It seemed as though the hype of Hack was going to be met. The desire by Penn State fans to have an on the field savior was going to be satisfied. However, defining players by merely one year of performance seems rather silly — especially given the benefit of hindsight we have now.

Hackenberg’s sophomore season wasn’t good. In fact, statistically at least, it was far closer to being a bad season for the gunslinger than an average one. Everything was down: his completion percentage dropped to 55.8, he threw more interceptions (15) than touchdowns (12), and his rating dropped to 109.

But this is America. Land of the free and home of “if we like a guy or want him to be something so badly we can’t see the forest from the trees.” Experts, fans, and general media folk decided that most — if not all — of Hackenberg’s shortcomings were other players’ or coaches’ faults, or both.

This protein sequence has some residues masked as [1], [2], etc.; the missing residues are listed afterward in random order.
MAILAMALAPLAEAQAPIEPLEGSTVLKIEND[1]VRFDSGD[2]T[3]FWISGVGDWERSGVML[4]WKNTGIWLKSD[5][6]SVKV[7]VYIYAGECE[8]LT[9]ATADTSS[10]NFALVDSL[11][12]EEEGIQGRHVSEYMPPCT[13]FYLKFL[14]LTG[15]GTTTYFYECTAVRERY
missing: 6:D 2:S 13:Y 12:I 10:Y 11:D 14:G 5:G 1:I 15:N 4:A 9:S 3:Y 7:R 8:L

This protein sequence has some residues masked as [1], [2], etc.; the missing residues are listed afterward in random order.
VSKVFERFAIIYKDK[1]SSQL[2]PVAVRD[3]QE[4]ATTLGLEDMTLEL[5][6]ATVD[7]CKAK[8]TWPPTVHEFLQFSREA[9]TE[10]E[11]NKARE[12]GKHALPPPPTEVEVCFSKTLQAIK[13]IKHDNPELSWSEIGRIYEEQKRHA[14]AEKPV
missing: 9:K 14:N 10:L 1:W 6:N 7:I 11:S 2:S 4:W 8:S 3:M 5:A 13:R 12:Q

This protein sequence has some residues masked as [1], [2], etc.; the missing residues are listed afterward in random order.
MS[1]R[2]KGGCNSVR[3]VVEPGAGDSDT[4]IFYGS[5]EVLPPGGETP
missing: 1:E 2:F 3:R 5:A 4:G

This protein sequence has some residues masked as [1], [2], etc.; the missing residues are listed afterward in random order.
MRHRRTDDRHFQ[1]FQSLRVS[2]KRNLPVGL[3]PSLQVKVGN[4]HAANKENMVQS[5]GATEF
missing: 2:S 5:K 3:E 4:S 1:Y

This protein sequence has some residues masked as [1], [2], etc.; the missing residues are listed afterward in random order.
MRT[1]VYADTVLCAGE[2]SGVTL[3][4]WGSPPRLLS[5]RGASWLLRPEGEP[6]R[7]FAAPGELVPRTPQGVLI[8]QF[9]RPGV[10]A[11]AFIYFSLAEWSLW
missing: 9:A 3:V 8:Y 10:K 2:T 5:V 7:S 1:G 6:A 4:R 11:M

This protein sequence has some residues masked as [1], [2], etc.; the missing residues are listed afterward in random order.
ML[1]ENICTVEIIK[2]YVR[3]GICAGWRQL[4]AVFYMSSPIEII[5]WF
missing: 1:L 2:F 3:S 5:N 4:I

The offensive line was a mess, or he had no weapons, or he was forced to adapt into a new system, or the plethora of other excuses were made for his sophomore season. Much of it was valid too: It was not as though Christian Hackenberg was afforded the luxury of playing behind one of the nation’s best offensive lines, nor was he passing the ball to some of the conference’s best receivers. Still, it always seemed kind of silly to never attribute any of Hackenberg’s woes to, you know, him. You would think at least someone, anyone really, would ask if he was actually as good as everyone talked about.

It will likely happen more now, though. After Penn State lost to Temple — yes, Temple — while Hackenberg was sacked 10 times, tossed a pick, had zero touchdowns, and completed only a horrendous 11 of 25 pass attempts, it seems logical for more folks to ponder the age old question directed toward a starting quarterback: “Is he good or bad?”

It seems like a rather easy question to answer at this point. Sure, excuses can be made — yes, even valid ones to boot, to excuse his shaky play. However, there’s a huge difference in the right now between Hackenberg the highly touted prospect-turned-freshman-darling and the guy who threw for only 103 yards and looked as out of place as a quarterback as any lining up behind center in the country. We now have even more evidence that points to him not being as great a signal-caller as we have all agreed he was a few years ago.